Most barrels so long as they are smooth and have a consistent bore are all just about as accurate as one another. Ideally 8-12 inches of unported length will provide the best air efficiency. Anything longer or shorter and air efficiency can take a hit. Accuracy has very little to do with length - even the 6.5 inch barrels on old school PGPs do just about as well as a full size marker. Pick a reasonable length that you will feel comfortable with. The range on all barrels is the same - the only thing that effects range is the velocity you shoot a paintball at. Apex and Flatline barrels will in a sense increase your maximum range by providing a backspin effect on the paintball, but in the end your effective range is still the same. That means that at any given distance your paint is traveling at the same velocity no matter what barrel its shot from. Your likelihood of hitting a target and actually having it break outside of 150 feet is still minimal no matter what marker it's shot from. Paintball is a close action sport, any accurate shooting or any significant actions will happen under 75 feet. I personally find Lapco's lineup of barrels and Palmer's brass barrels to exceptionally well crafted.

Paint will not chop so long as you meet three criteria: The first is your rate of fire. Gravity feed loaders can feed a maximum of 7bps when they are free of jams. If you fire faster than your loader can feed you may catch a paintball coming half-way into the breech of the marker and chop it. Play with a basic gravity feed hopper first and if it doesn't work for you look into something fancier. The second thing is your barrel. Barrels themselves generally don't chop paint, however if the paint you are using is too big for the barrel it can. You should be able to blow paint out your barrel like a blow-gun without it getting stuck. The third and most important thing is to have fresh paint that is durable enough for your marker. Most paint sold is just fine in quality, even the cheap stuff - but it's important that the paint you get is fresh and was stored properly. It should always be held at normal temperatures and shouldn't be left sitting for any prolonged time without being rotated. Buy your paint from a place with high turnover like a pro shop, and if you can't remember how long ago you bought your paint it's probably too old. Most paint titled "recreational" or "field" grade should be fine for your use. If you want to get a specific brand or don't like the basic paint at your pro shop you can try some of the "premium" grade brands.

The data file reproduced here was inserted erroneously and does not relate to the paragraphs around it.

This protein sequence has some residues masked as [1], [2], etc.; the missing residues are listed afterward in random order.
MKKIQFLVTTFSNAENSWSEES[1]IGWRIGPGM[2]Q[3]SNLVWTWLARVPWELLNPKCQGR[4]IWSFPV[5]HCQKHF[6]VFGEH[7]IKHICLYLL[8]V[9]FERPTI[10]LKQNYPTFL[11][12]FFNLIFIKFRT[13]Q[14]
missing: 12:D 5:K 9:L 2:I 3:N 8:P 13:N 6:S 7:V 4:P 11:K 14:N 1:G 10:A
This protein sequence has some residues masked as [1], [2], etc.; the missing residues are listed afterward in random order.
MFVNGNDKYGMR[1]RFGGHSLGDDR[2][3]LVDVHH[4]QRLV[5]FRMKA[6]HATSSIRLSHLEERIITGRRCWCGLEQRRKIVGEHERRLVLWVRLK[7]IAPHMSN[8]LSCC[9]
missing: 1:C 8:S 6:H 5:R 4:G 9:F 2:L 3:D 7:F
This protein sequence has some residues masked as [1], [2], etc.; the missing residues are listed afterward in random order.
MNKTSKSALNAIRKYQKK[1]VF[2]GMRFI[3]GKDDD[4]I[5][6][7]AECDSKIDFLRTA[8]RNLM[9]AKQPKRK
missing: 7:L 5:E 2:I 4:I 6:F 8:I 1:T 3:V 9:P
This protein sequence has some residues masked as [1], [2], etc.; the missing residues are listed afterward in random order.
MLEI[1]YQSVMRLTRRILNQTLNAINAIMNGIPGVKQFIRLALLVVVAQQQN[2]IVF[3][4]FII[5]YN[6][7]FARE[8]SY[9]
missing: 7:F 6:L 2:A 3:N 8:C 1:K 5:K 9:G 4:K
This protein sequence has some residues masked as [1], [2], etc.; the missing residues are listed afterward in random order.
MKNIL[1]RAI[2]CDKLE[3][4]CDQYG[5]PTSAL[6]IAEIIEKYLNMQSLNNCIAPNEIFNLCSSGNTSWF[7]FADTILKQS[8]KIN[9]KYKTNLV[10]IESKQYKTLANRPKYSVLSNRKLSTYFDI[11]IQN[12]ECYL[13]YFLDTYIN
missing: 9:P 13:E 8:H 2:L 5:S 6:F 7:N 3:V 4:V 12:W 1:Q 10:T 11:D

HPA system are the popular trend these days. However, many don't give CO2 the chance it deserves. Since 98 customs work excellently on CO2 it's worth the investment of learning how CO2 works. With a CO2 regulator such as a Palmer's Stabilizer you can have the same consistency of HPA while still retaining the advantages of CO2. CO2 in many places will be cheaper to fill, will have the capability of coming in slimmer more lightweight tank sizes, and still gets a better shot capacity to tank size ratio. With the way CO2 works at high pressures in Tippmanns it can be tricky to get it working properly in more extreme temperature ranges - particularly when it's cold out (it's still very possible though). If you play in more extreme temperature conditions it may be worth the investment to use HPA. If you get HPA you will not need a regulator, all HPA tanks come with a regulator on them. With CO2 you have the option of using a CO2 regulator, though it's not mandatory. Personally I highly recommend it though, its one of the few upgrades that directly improves performance - it relates back to the idea of consistency.